Volunteers at our Wantage Home

The over-50s could be forced to pay more than £300 a year extra National Insurance to help fund a fairer social care system under plans drawn up by senior Tory Damian Green.

The former Cabinet minister argues that the care system should adopt the model of the state pension, with everyone entitled to a basic “safety net” of support, but individuals are encouraged to top up this provision from their own savings or housing wealth.  Mr Green suggests older people could scale down and move into a smaller property.  But as with every generation, only a handful of older people have ‘housing wealth’.  (And even if they wanted to downsize, there aren’t enough smaller properties!)

Mr Green said that the Government spends about £10 bn on social care, and ‘we know that it is not enough!’  Indeed.  In the 23 months following the Chancellor’s promise in 2017 that there would be a Green Paper on Social Care, 54,000 pensioners died waiting for their care to begin.   636,000 were refused care funding altogether. [ii]

Local authorities are paying so below the cost of residential care that thousands of homes have been forced to close.   The latest to go into administration is Four Seasons Health Care, that has 17,000 residents and 20,000 staff.  Recently, a local authority in the midlands has sent our care home there a payment of less than half  the cost for one of its residents.  If Local Authorities paid the real cost of care we would be able to care for more  people, and build a new home every 5 -6 years to cater for the growing numbers. As it is, were it not for our supporters we would not be able to do what we do today.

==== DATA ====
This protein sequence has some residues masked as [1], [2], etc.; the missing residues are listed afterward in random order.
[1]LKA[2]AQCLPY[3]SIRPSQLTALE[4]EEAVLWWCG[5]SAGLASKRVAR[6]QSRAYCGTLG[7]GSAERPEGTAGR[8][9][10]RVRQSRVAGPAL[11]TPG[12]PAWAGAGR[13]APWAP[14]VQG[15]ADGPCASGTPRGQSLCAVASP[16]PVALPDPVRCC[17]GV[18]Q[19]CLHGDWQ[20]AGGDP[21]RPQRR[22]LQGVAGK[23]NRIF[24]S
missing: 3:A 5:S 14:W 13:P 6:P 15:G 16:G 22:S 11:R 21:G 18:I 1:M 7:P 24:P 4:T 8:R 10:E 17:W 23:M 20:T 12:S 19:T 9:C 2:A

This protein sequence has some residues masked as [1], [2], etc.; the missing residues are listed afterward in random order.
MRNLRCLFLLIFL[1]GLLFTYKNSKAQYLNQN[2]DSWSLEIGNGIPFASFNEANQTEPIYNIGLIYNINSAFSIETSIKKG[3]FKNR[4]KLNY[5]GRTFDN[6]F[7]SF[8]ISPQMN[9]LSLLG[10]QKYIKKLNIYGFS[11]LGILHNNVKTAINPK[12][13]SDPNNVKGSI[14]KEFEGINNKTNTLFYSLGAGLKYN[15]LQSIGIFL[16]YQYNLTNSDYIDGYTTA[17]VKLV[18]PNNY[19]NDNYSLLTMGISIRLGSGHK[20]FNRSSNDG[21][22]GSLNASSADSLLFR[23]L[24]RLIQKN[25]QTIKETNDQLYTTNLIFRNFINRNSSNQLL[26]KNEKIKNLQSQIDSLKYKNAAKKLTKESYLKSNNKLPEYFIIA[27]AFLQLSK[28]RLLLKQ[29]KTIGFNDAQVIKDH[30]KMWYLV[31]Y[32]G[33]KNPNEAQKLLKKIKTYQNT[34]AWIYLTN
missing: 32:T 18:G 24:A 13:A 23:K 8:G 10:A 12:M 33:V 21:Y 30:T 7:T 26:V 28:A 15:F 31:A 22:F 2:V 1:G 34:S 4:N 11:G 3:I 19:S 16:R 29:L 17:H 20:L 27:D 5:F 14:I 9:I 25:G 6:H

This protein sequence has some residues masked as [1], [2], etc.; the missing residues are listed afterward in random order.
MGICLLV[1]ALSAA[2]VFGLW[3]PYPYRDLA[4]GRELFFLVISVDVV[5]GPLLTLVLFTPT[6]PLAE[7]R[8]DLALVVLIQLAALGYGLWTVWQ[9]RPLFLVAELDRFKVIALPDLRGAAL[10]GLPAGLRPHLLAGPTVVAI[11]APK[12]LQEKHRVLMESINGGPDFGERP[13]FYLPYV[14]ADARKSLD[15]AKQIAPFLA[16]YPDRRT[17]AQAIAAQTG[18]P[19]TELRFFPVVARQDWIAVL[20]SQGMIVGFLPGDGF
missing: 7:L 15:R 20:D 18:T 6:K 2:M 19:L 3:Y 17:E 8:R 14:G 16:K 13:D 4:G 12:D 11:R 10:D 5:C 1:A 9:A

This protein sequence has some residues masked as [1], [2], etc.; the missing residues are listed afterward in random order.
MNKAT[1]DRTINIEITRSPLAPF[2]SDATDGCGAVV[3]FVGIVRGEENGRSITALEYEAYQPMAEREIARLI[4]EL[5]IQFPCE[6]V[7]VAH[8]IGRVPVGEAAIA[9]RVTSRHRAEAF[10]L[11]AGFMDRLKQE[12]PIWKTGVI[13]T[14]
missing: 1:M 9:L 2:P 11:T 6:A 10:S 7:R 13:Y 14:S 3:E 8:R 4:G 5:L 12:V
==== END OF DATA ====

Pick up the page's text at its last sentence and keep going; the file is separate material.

But the notion that the elderly are a burden and that the country can’t spare the money for social care ignores the fact that pensioners are contributing £billions a year to the economy, NET of social care costs.

Independent economic consultants SQW showed that  the older generation contributed NET £40 bn a year in 2010 through, among other contributions, taxes, spending power, provision of social care and volunteering.  SQW said this would rise to £82 bn by 2030.  The report was commissioned by the Royal Voluntary Society.[i]

In 2010 the cost of providing social care to older people cost £34 bn and will rise to £52 bn by 2030.  So, doing the maths there will be £30 bn still left in the Exchequer after footing the social care bill.  All provided by the generation that needs it.  (Am I missing something here? This is so elementary!)

The WRVS called its report, ‘Gold Age Pensioners’, reflecting their value not just in monetary terms, but in their voluntary and social work. Many charities would collapse without their voluntary workers, most of whom are pensioners.  (Who else has the time?  Not the JAMs, (people just about managing) doing their best to make ends meet!)

So why is their contribution to the Exchequer not being mentioned and more to the point – why can’t it be used to fund social care?

[i] https://www.royalvoluntaryservice.org.uk/Uploads/Documents/gold_age_ecconomic_2011.pdf

[ii] https://www.ageuk.org.uk/latest-press/articles/2019/february/more-than-50000-older-people-have-now-died-waiting-in-vain-for-care-during-the-700-days-since-the-government-first-said-it-would-publish-a-care-green-paper/)

 

 

Louise Morse

Louise Morse MA (CBT) is media and external relations manager for the Pilgrims’ Friend Society. She is a writer and speaker, and author of books on issues of old age, including dementia, published by Lion Monarch and SPCK. She is a cognitive behavioural therapist, and her Masters’ dissertation examined the effects of caring for a loved one with dementia on close relatives.

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